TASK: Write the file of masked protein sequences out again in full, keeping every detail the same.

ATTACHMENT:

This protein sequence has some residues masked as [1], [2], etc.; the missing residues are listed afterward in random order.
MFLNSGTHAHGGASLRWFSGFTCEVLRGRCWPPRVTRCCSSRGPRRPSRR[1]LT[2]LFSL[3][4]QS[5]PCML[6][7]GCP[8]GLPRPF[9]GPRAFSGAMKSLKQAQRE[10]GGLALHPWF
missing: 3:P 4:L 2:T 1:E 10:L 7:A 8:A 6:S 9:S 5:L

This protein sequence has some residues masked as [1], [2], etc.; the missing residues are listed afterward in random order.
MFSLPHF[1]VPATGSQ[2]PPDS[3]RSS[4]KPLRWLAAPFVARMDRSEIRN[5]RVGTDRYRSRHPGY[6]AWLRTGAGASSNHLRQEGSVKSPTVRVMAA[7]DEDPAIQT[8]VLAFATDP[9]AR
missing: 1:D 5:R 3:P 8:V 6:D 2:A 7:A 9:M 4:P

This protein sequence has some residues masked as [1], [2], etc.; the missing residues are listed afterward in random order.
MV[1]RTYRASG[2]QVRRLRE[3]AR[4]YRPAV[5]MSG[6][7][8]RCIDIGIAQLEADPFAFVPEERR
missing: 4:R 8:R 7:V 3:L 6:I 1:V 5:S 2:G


This protein sequence has some residues masked as [1], [2], etc.; the missing residues are listed afterward in random order.
MFLNSGTHAHGGASLRWFSGFTCEVLRGRCWPPRVTRCCSSRGPRRPSRR[1]LT[2]LFSL[3][4]QS[5]PCML[6][7]GCP[8]GLPRPF[9]GPRAFSGAMKSLKQAQRE[10]GGLALHPWF
missing: 3:P 4:L 2:T 1:E 10:L 7:A 8:A 6:S 9:S 5:L

This protein sequence has some residues masked as [1], [2], etc.; the missing residues are listed afterward in random order.
MFSLPHF[1]VPATGSQ[2]PPDS[3]RSS[4]KPLRWLAAPFVARMDRSEIRN[5]RVGTDRYRSRHPGY[6]AWLRTGAGASSNHLRQEGSVKSPTVRVMAA[7]DEDPAIQT[8]VLAFATDP[9]AR
missing: 1:D 5:R 3:P 8:V 6:D 2:A 7:A 9:M 4:P

This protein sequence has some residues masked as [1], [2], etc.; the missing residues are listed afterward in random order.
MV[1]RTYRASG[2]QVRRLRE[3]AR[4]YRPAV[5]MSG[6][7][8]RCIDIGIAQLEADPFAFVPEERR
missing: 4:R 8:R 7:V 3:L 6:I 1:V 5:S 2:G